02-08-14 UPDATE:Podcast Update: Time to Read Episode 147: Kelly Corrigan, 'Glitter and Glue'
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Here's the one-hundred forty-seventh episode of my series of podcasts, which I'm calling Time to Read. Hitting the two-year mark, I'm going to make an effort to stay ahead, so that podcast listeners can get the same sort of "sneak preview" effect that radio listeners get each Friday morning. This week, I seem to be on top opf the game, but who knows what the hell might happen. I am hoping to stay back up and stumbling.
-02-06-14:A 2014 Interview with Jeff Hertzberg, M.D. and Zoë François
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"I knew it wouldn't work."
Zoë François had the same thoughts about crock-pot bread that I first had about their enterprise in general. But in crock-pot bread and many other recipes, 'The New Artisan Bread in Five Minutes a Day' lives up to it title.
I certainly remember with great fondness my in-person interview with thee authors, but alas, the new reality of the book business is that unless I have a TV show, they're not going to get sent here jut to talk to me. I think that the US being a sort-of civilized nation, needs a book TV show, but I've not been able to make many inroad on that, o the phone interview machine came once again into play.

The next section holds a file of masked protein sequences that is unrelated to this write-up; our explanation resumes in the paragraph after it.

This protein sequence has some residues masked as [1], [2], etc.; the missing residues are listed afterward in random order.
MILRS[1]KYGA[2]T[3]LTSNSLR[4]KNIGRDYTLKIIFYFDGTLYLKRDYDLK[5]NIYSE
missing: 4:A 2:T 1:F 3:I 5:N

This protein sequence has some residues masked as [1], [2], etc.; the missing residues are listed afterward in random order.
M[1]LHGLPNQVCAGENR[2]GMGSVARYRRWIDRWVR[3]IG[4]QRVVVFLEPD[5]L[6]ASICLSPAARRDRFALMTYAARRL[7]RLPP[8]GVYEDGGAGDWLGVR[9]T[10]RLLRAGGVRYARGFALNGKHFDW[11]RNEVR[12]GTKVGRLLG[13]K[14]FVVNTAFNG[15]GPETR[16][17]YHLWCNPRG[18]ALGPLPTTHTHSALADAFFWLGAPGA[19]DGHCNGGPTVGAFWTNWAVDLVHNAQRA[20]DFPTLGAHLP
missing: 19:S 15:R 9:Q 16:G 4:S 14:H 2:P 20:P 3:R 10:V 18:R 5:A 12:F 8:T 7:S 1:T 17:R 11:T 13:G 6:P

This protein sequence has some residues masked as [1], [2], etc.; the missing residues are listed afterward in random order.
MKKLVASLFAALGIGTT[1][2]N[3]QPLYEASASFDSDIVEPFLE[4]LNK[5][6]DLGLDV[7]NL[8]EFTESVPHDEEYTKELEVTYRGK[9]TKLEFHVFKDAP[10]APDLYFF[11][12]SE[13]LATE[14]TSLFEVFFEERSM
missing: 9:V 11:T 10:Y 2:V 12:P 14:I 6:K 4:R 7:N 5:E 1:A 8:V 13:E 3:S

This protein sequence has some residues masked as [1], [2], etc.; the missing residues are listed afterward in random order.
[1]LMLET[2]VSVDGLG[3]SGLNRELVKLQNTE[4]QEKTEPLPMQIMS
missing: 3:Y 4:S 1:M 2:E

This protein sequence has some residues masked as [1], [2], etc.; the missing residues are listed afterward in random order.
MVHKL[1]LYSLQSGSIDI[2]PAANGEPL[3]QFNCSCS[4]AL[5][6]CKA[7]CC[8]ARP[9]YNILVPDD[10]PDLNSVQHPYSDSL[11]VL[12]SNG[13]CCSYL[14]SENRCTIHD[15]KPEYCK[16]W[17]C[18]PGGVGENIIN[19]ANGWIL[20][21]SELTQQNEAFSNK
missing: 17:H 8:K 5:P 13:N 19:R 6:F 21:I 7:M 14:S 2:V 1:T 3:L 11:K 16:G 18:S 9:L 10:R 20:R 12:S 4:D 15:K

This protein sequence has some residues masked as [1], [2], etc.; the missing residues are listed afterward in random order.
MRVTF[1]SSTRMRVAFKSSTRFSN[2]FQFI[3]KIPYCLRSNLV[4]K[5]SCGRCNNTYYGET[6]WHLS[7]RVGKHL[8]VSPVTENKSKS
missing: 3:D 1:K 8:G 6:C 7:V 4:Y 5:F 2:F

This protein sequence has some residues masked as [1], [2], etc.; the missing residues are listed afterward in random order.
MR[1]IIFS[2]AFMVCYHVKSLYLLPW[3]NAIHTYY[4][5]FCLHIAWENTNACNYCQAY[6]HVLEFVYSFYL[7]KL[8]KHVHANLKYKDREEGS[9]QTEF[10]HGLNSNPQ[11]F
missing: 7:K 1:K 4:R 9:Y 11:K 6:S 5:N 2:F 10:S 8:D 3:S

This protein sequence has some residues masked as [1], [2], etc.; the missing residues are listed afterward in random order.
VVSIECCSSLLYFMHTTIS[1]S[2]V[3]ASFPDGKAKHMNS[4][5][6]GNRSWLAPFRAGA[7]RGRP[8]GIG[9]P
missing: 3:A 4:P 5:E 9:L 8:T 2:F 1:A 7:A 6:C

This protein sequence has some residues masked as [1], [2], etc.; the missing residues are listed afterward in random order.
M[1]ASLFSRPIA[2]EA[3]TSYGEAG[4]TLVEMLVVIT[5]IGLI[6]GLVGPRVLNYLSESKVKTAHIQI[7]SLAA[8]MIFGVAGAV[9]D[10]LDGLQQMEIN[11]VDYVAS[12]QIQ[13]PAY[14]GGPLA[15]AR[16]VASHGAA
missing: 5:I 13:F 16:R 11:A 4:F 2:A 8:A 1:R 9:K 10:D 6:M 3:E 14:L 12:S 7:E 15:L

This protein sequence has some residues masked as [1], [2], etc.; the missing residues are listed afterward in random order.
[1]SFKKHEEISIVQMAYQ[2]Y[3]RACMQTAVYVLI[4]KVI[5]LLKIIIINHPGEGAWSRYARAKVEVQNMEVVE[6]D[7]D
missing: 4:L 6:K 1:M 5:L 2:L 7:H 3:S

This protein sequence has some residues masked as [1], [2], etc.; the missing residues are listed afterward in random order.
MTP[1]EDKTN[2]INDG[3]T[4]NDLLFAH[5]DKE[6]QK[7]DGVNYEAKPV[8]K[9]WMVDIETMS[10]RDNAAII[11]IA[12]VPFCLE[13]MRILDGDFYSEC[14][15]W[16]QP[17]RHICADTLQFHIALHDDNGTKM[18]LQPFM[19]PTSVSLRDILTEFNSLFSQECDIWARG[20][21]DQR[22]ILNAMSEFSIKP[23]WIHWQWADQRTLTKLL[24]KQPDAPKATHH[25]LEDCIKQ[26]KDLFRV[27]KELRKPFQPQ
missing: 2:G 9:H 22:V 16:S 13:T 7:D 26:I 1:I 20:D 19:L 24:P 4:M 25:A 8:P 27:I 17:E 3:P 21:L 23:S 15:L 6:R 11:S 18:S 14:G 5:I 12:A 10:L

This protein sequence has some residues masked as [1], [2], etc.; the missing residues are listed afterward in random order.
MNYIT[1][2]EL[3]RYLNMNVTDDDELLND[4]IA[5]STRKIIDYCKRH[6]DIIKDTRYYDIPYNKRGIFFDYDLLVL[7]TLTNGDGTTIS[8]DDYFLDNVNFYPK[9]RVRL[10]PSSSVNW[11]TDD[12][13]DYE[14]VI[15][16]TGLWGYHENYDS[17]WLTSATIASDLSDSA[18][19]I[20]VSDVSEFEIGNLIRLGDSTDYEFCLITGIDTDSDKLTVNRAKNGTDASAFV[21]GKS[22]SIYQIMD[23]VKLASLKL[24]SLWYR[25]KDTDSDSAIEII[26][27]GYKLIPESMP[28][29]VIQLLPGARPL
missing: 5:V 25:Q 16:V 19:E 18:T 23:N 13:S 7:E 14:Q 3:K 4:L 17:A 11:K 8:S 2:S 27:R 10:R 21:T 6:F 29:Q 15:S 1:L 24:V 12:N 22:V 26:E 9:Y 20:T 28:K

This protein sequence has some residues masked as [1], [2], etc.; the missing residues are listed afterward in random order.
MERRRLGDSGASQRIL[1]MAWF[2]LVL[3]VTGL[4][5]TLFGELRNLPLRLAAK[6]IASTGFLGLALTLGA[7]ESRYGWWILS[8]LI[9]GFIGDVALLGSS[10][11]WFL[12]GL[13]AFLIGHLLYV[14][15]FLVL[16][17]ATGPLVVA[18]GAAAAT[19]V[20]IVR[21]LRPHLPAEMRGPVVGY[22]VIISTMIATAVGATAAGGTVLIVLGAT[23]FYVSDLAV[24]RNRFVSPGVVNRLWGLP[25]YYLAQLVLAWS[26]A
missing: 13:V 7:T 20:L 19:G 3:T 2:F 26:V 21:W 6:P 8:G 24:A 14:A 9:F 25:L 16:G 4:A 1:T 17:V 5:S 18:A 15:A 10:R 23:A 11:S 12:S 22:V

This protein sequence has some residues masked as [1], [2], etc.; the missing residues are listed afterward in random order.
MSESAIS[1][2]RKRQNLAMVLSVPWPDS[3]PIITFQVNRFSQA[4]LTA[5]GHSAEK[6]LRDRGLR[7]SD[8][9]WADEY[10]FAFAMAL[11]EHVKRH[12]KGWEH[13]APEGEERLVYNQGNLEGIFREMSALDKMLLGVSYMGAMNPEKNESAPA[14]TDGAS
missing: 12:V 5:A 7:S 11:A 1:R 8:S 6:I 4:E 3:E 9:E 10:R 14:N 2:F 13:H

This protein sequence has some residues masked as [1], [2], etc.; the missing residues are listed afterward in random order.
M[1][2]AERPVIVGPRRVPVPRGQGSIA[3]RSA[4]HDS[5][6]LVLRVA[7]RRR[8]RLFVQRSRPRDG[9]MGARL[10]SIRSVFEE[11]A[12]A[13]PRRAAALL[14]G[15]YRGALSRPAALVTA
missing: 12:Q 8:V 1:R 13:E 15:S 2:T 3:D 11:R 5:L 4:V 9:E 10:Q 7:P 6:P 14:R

And I must say that when talking to these two, the word play comes quickly to mind, as they have so much fun together. And they're rather different, so I can mention that I often make loaves in the sink to reduce the cleaning impact and Jeff will chime in that he does as well, while Zoë will enthuse about her skepticism with regards to crock-pot bread, mirroring my own attitude towards their method in general year ago.
I've never watched either daytime or late-night TV, so I'd never actually seen Jane Pauley before I sat down to talk with her about her new book, 'Your Life Calling: Reimagining the Rest of Your Life.' For me it was all about the book, as her subjects were all in the same boat as myself; trying to figure out how to make ends meet in their doting years, so to speak.
Of course, my little corner of the problem is just that compared to the stories that Pauley has gone out to collect and recollect. And for me, the way that Pauley put together her book was pretty interesting. There were bits of celebrity bio embedded in what was not a self-help book but seemed to me to be swimming in the same channel. There was, to be certain, a lot of writing going on.
But of course, there was clearly an interest in story, in the way that Pauley's interview subjects used story to define themselves coming into (let's call it) retirement, and the way they purposely wrote a new story that allowed them a bit more control headed out of retirement and into career number two. Of course, Pauley finds exceptions even to this basic mapping.
It was interesting to approach Pauley from a literary angle and hear her triangulate from where I might perceive her questions to normally come from. Since she read for the audio book, her reading was incredible. She also spins a great anecdote; she's committed to both story in the abstract but also the stories in the specific that she tells in the book.
She was very generous with her time and after we did a lengthy interview, he did a Time to Read spin and then picked the remains of my shattered brain for new books to read; for her I put Hannah Kent Burial Rites and Jojo Moyes Me Before You and The Girl You Left Behind at the top of the list, with a side order of Brendan Koerner's 'The Skies Belong to Us.'